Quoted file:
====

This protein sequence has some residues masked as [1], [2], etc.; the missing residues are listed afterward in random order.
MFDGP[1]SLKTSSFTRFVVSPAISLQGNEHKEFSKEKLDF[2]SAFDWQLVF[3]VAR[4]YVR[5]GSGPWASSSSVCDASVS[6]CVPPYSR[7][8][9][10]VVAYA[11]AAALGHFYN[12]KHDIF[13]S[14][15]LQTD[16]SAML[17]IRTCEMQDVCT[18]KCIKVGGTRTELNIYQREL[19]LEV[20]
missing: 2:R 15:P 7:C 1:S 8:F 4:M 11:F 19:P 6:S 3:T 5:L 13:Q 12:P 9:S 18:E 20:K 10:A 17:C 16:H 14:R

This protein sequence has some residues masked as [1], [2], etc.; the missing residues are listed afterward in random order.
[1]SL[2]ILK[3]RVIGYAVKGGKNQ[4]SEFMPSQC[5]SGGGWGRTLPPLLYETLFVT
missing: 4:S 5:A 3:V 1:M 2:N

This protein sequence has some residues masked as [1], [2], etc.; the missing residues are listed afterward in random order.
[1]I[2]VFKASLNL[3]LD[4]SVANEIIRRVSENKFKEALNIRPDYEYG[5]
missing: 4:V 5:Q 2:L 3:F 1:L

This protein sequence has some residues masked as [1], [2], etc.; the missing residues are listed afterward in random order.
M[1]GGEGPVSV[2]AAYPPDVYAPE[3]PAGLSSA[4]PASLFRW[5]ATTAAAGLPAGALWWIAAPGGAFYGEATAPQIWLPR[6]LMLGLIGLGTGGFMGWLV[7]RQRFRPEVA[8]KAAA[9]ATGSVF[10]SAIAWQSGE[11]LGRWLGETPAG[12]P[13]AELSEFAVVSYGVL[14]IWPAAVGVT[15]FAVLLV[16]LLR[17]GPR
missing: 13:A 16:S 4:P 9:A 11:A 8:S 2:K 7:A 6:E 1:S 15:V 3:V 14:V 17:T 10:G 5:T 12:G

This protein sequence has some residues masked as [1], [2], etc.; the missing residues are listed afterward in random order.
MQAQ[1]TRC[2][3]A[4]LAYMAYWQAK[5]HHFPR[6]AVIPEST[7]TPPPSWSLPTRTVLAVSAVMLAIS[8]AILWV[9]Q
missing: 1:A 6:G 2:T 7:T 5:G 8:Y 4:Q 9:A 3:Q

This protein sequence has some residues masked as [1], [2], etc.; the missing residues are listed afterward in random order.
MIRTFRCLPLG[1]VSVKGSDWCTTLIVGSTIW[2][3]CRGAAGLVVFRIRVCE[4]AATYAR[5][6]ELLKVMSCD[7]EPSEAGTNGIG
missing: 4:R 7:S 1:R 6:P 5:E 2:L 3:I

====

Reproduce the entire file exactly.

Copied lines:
This protein sequence has some residues masked as [1], [2], etc.; the missing residues are listed afterward in random order.
MFDGP[1]SLKTSSFTRFVVSPAISLQGNEHKEFSKEKLDF[2]SAFDWQLVF[3]VAR[4]YVR[5]GSGPWASSSSVCDASVS[6]CVPPYSR[7][8][9][10]VVAYA[11]AAALGHFYN[12]KHDIF[13]S[14][15]LQTD[16]SAML[17]IRTCEMQDVCT[18]KCIKVGGTRTELNIYQREL[19]LEV[20]
missing: 2:R 15:P 7:C 1:S 8:F 4:M 11:F 19:P 6:S 3:T 5:L 13:Q 12:P 9:S 18:E 20:K 10:A 17:C 16:H 14:R

This protein sequence has some residues masked as [1], [2], etc.; the missing residues are listed afterward in random order.
[1]SL[2]ILK[3]RVIGYAVKGGKNQ[4]SEFMPSQC[5]SGGGWGRTLPPLLYETLFVT
missing: 4:S 5:A 3:V 1:M 2:N

This protein sequence has some residues masked as [1], [2], etc.; the missing residues are listed afterward in random order.
[1]I[2]VFKASLNL[3]LD[4]SVANEIIRRVSENKFKEALNIRPDYEYG[5]
missing: 4:V 5:Q 2:L 3:F 1:L

This protein sequence has some residues masked as [1], [2], etc.; the missing residues are listed afterward in random order.
M[1]GGEGPVSV[2]AAYPPDVYAPE[3]PAGLSSA[4]PASLFRW[5]ATTAAAGLPAGALWWIAAPGGAFYGEATAPQIWLPR[6]LMLGLIGLGTGGFMGWLV[7]RQRFRPEVA[8]KAAA[9]ATGSVF[10]SAIAWQSGE[11]LGRWLGETPAG[12]P[13]AELSEFAVVSYGVL[14]IWPAAVGVT[15]FAVLLV[16]LLR[17]GPR
missing: 13:A 16:S 4:P 9:A 11:A 8:S 2:K 7:A 6:E 1:S 15:V 3:V 14:V 17:T 10:G 5:T 12:G

This protein sequence has some residues masked as [1], [2], etc.; the missing residues are listed afterward in random order.
MQAQ[1]TRC[2][3]A[4]LAYMAYWQAK[5]HHFPR[6]AVIPEST[7]TPPPSWSLPTRTVLAVSAVMLAIS[8]AILWV[9]Q
missing: 1:A 6:G 2:T 7:T 5:G 8:Y 4:Q 9:A 3:Q

This protein sequence has some residues masked as [1], [2], etc.; the missing residues are listed afterward in random order.
MIRTFRCLPLG[1]VSVKGSDWCTTLIVGSTIW[2][3]CRGAAGLVVFRIRVCE[4]AATYAR[5][6]ELLKVMSCD[7]EPSEAGTNGIG
missing: 4:R 7:S 1:R 6:P 5:E 2:L 3:I